Judaism in the New Testament
Practices and Beliefs
Routledge – 1995 – 224 pages
Judaism in the New Testament explains how the writings of the early church emerged from communities which defined themselves in Judaic terms even as they professed faith in Christ. These two extremely distinguished scholars introduce readers to the plurality of Judaisms of the period. They show, by examining a variety of texts, how the major figures of the New Testament reflect distinctly Judaic practices and beliefs.
This important study shows how the early movement centred on Jesus is best seen as `Christian Judaism'. Only with the Epistle to the Hebrews did the profile of a new and distinct Christian religion emerge.
'Such emphasis on community rather than individual religion, and on the pervasiveness of Jewish attitudes, is of great value.' - Church Times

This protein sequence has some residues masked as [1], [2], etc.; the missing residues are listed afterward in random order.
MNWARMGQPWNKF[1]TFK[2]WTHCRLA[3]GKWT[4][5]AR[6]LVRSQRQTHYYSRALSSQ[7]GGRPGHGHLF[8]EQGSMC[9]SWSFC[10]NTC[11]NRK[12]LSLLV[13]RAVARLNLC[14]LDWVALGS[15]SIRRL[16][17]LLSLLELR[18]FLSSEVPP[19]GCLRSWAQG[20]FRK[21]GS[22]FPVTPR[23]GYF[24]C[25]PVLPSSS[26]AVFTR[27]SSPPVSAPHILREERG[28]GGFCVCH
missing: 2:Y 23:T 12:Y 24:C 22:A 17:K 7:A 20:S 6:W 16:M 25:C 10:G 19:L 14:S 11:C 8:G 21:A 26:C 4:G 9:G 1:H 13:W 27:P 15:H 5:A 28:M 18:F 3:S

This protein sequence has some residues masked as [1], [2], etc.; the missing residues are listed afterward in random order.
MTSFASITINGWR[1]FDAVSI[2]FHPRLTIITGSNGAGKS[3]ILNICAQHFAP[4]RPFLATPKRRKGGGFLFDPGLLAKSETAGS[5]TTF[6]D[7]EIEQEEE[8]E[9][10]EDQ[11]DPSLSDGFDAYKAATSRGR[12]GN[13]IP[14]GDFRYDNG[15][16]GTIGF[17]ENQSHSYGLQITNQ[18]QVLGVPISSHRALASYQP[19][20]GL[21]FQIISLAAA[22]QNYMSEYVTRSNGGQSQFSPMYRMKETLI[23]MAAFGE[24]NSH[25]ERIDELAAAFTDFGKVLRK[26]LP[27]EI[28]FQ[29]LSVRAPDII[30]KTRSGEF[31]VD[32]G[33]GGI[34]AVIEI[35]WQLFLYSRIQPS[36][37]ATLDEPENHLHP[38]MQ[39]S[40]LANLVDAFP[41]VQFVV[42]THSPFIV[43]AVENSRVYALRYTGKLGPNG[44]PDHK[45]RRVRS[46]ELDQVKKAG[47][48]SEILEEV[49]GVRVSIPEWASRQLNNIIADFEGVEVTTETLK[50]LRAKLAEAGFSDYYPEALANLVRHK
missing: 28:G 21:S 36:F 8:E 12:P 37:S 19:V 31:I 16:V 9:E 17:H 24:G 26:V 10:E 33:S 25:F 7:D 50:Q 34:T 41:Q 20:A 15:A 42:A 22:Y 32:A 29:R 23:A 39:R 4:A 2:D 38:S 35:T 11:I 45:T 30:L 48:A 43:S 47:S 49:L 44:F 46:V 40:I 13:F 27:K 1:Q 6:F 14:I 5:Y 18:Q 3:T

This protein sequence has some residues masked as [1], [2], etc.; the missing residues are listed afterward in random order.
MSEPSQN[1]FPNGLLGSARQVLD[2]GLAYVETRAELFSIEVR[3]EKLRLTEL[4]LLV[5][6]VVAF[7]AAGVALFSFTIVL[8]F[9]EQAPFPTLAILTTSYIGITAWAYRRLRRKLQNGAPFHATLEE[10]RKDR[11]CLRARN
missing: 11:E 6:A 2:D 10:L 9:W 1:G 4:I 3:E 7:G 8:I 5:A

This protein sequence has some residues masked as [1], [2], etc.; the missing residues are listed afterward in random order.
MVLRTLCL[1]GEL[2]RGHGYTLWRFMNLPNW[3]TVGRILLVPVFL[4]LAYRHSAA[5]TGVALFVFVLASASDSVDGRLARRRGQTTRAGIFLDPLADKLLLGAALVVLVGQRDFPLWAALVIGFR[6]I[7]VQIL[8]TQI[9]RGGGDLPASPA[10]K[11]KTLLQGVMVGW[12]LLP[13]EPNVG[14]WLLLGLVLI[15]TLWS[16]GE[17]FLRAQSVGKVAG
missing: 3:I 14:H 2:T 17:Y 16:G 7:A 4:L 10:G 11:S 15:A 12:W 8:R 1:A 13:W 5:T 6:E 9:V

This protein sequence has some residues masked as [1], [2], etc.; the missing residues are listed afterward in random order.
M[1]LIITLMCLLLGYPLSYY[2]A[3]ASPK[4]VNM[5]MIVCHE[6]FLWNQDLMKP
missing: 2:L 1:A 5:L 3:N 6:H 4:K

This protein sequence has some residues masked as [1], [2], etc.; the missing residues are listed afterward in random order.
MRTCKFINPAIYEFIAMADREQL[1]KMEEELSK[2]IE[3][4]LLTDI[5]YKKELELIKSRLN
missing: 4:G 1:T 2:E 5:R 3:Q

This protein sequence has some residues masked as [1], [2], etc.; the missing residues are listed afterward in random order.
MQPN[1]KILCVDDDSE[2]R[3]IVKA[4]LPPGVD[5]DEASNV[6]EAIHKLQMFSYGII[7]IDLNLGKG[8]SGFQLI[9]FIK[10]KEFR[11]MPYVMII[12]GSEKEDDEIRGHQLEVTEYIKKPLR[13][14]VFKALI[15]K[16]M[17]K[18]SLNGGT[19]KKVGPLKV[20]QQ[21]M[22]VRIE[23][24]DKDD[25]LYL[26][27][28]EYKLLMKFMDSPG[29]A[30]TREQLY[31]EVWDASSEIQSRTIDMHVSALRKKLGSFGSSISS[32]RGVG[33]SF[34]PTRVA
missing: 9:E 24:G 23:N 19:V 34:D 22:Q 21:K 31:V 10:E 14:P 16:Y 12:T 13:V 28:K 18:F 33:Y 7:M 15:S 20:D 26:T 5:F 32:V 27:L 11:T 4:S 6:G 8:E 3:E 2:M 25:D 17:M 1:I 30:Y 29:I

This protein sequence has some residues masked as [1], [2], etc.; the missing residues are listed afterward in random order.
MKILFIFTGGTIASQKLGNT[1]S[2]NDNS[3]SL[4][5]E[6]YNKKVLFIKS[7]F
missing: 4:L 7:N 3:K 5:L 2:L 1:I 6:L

'An excellent volume by two very well respected scholars.' - Deborah Sawyer, Lancaster University, UK
'Well written and compellingly argued, this book deserves a hearing within the Jewish-Christian dialogue.' - International Review of Biblical Studies
'This is an important, well-conceived book … the work lends itself to study and stimulating discussion by senior undergraduates as much as by senior academics.' - Markus Bockmuehl, Theological Book Review
'This work is to be commended for providing important insights into the dynamics of early Christianity in relation to the Judaisms of the first century … It has provided a fresh look at how we can read the New Testament in relation to the diverse Judaisms of the first century.' - Helen Fry, Reviews in Religion & Theology